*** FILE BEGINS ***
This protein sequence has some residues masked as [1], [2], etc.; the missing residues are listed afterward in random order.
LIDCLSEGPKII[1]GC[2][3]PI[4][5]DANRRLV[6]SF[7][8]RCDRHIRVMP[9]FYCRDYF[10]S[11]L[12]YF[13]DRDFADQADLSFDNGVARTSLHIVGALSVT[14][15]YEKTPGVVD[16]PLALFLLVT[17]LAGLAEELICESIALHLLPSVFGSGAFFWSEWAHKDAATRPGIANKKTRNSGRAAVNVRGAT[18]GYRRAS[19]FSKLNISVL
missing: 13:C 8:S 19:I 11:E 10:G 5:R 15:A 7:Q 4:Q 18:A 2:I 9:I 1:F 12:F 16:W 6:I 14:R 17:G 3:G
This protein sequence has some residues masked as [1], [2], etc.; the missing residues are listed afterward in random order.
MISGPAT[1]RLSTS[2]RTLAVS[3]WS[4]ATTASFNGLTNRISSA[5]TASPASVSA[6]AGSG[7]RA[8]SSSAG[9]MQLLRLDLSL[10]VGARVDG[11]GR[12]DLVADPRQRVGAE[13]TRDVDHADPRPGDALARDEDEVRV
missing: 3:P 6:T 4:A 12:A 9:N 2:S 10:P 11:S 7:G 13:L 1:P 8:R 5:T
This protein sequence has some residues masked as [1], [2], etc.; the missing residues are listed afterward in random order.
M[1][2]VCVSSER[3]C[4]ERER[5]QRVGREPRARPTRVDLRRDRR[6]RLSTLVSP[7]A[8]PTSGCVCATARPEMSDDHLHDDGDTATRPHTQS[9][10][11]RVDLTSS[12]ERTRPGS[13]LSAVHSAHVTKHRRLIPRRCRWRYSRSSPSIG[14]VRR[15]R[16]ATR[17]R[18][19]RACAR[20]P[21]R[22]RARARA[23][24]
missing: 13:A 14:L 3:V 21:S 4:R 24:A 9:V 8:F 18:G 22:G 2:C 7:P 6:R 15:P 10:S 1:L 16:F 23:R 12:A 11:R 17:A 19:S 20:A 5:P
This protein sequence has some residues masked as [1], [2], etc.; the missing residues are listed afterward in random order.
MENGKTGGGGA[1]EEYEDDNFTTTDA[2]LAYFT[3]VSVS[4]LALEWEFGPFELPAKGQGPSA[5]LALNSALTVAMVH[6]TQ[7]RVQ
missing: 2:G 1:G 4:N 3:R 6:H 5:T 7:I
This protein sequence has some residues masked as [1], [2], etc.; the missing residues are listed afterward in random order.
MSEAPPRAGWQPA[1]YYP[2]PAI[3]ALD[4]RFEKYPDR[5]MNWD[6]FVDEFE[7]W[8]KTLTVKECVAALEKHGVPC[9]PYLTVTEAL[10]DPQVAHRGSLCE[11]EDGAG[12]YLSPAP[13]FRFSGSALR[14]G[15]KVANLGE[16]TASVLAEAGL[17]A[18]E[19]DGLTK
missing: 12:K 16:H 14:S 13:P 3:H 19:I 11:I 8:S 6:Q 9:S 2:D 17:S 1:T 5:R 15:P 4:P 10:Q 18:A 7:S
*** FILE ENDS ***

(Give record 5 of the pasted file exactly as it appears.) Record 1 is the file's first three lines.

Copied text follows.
This protein sequence has some residues masked as [1], [2], etc.; the missing residues are listed afterward in random order.
MSEAPPRAGWQPA[1]YYP[2]PAI[3]ALD[4]RFEKYPDR[5]MNWD[6]FVDEFE[7]W[8]KTLTVKECVAALEKHGVPC[9]PYLTVTEAL[10]DPQVAHRGSLCE[11]EDGAG[12]YLSPAP[13]FRFSGSALR[14]G[15]KVANLGE[16]TASVLAEAGL[17]A[18]E[19]DGLTK
missing: 12:K 16:H 14:S 13:P 3:H 19:I 11:I 8:S 6:Q 9:S 2:D 17:S 1:T 5:R 15:P 4:P 10:Q 18:A 7:S